// selectedPaths :: () -> [pathString]
    var selectedPaths = function () {
        return Application('Finder')
            .map(function (x) {
                return decodeURI(x.url())

    var strCMD = 'zip -r ~/testArchive3 ' + selectedPaths()
        .map(function (s) {
            return '"' + s + '"';
        }) // paths quoted
        .join(' '); // spaces between quoted paths

    var a = Application.currentApplication(),
        sa = (a.includeStandardAdditions = true, a);

    return strCMD + ' -->\n\n' + sa.doShellScript(strCMD);

Thanks for the script Rob. It looks very interesting.
However, I'm not sure where to "add the zip flags".

Could you please provide an explicit example?


Rob, correct me if I'm wrong, but are you talking about the zip parameters in the following line?

var strCMD = 'zip -r ~/testArchive3 ' + selectedPaths()

Where the "-r" = recurse into directories. You can the parameters in the string to "zip -rm" to recurse and move.

Is there a way to change the "testArchive3" to the folder name? So the the zip will create .zip?

This looks very interesting....

That’s right – I’ve added the -r flag already, and you can add others to construct a command line in strCMD that is tailored to what you need.

You may also want to arrange for an alternative output path, for example.

AppleScript seems so heavy handed for this. Since you're executing a shell script, why not just use bash? Here's a working example I quickly wrote up:

The script:

SAVE_DIR=`dirname "$KMVAR_Path"`
BASE=`basename "$KMVAR_Path"`

pushd "$SAVE_DIR"

zip -rm "$BASE_NO_EXT" "$BASE"


If you want to change the name of the zip file, just set a new variable in KM and then change the line to zip -rm "$KMVAR_<thevarname>" "$BASE" where <thevarname> is the name of your variable


Thanks for sharing your macro/script.

I'm very much a Bash novice, so I hope you'll excuse my basic questions.

  1. This looks like it will execute the script for each file.
  • Is that correct?
  • If so, wouldn't it be better to zip all files at once? Or is this not possible?
  1. How do you pass a list of files to the zip command?

To answer your questions:

  1. It does it one at a time. Based on the request, he wanted to compress a single folder into an archive. The bash script doesn’t handle this, the for-loop does within KM

  2. The syntax for compressing multiple files with zip is zip file1 file2 file3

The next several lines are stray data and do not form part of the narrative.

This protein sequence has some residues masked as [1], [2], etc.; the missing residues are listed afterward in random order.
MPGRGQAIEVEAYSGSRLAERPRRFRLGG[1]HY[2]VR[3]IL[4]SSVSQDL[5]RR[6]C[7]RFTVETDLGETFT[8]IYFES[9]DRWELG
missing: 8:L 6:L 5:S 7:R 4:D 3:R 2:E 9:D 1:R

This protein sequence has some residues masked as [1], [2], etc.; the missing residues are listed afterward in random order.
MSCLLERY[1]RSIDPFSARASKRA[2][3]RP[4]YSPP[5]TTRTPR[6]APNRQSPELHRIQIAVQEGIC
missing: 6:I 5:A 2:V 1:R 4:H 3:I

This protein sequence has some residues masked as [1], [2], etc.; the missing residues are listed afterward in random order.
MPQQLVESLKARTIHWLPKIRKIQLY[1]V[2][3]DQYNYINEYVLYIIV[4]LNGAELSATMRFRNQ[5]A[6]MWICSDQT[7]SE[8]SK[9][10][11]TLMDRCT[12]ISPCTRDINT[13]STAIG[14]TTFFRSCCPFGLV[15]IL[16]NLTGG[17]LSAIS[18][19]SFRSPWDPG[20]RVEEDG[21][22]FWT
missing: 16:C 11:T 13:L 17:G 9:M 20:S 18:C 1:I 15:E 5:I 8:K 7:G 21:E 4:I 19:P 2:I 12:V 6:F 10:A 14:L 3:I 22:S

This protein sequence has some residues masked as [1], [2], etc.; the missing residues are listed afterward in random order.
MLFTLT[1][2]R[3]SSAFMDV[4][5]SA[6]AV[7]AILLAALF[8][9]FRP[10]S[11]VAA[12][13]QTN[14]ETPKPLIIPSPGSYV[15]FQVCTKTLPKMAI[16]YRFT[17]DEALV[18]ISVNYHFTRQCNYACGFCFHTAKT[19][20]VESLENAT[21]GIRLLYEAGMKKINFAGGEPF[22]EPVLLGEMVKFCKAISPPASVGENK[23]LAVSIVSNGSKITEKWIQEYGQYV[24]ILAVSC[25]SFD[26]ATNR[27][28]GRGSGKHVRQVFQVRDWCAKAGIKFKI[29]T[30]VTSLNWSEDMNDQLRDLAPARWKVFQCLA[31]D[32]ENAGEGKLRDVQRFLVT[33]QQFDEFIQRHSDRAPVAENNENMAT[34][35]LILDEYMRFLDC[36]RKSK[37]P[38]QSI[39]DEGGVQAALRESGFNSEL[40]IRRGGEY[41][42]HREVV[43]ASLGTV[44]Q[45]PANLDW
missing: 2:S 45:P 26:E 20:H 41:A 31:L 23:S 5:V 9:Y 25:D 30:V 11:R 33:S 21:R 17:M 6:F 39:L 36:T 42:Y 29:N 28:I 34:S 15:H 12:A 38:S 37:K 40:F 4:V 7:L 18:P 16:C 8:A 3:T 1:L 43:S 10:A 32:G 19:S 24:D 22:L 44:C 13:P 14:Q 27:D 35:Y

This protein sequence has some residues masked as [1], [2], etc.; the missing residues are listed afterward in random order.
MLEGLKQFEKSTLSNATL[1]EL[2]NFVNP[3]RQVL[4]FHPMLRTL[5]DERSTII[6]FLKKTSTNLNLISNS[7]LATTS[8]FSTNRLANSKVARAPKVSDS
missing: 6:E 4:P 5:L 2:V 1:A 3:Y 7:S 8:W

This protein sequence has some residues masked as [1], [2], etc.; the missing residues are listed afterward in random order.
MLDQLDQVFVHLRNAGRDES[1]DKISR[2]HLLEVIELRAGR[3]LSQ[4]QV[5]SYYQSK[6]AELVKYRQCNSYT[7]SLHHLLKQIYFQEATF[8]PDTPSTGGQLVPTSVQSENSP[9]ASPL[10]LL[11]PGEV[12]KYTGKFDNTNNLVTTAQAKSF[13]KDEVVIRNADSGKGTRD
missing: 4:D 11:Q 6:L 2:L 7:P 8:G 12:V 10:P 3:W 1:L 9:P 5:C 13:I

Here’s a little more context into what’s happening with the script:

SAVE_DIR=`dirname "$KMVAR_Path"`

Gets the directory name for the Path. If the path is /Users/myname/Desktop/My Folder then the dirname is /Users/myname/Desktop

BASE=`basename "$KMVAR_Path"`

This gets the name of the folder without the dirname. From the example above, we’d get “My Folder”


This isn’t necessary unless you’ve selected a file with an extension. This will strip off the “.txt” from a file name like “file.txt”

pushd "$SAVE_DIR"

push the save path into the directory stack

zip -rm "$BASE_NO_EXT" "$BASE"

zip up the folder


pop the last path added to the directory stack. In our case here, it’s “$SAVE_DIR”

For compressing all of the selected files into a single archive, that’d take a bit more work. If someone’s looking for this particular solution, I’ll write it up, otherwise I’ll save myself some work :slight_smile:

If that be the case, then it would be easy enough using the KM For Each to build the file list, then pass the entire list to the Bash Script. See anything wrong with that?

Thanks. I would like this, but if what I stated above will work, I think I can modify the macro to do it.

But if it is not too much trouble for you, I'd love to learn from an expert.

BTW, for any other Bash novices like me out there reading this, here is the complete, very detailed, Apple manual on Zip:

zip(1) Mac OS X Manual Page

Although this page states it is for macOS 10.9, the zip version from doing a man zip in Terminal is "ZIP(1L)", the same as in the online manual. I hope that means they are the same version?

Forgot to mention this. Many, many thanks for the detailed step-by-step description. It really helps me.

Very welcome!

Yep exactly. Here's a screenshot of my solution:

Here's the script at the bottom:

# creates an array from the multiple paths variable
IFS=';' read -r -a array <<< "$KMVAR_MultiPaths"

BASE_PATH=`dirname "${array[0]}"`


# Loop through the array, get the base and base name just like before, and concatenate to our PATHS_TO_ZIP variable
# Concatenating with a new line is important. You'll see why below
for element in "${array[@]}"
    BASE=`basename "$element"`

pushd $BASE_PATH
# zip didn't like passing the paths as a variable because of spaces. Echoing the paths and piping it to zip solves this
# -@ archives all of the paths passed in through stdout
echo $PATHS_TO_ZIP | zip -r -@

Hope that helps!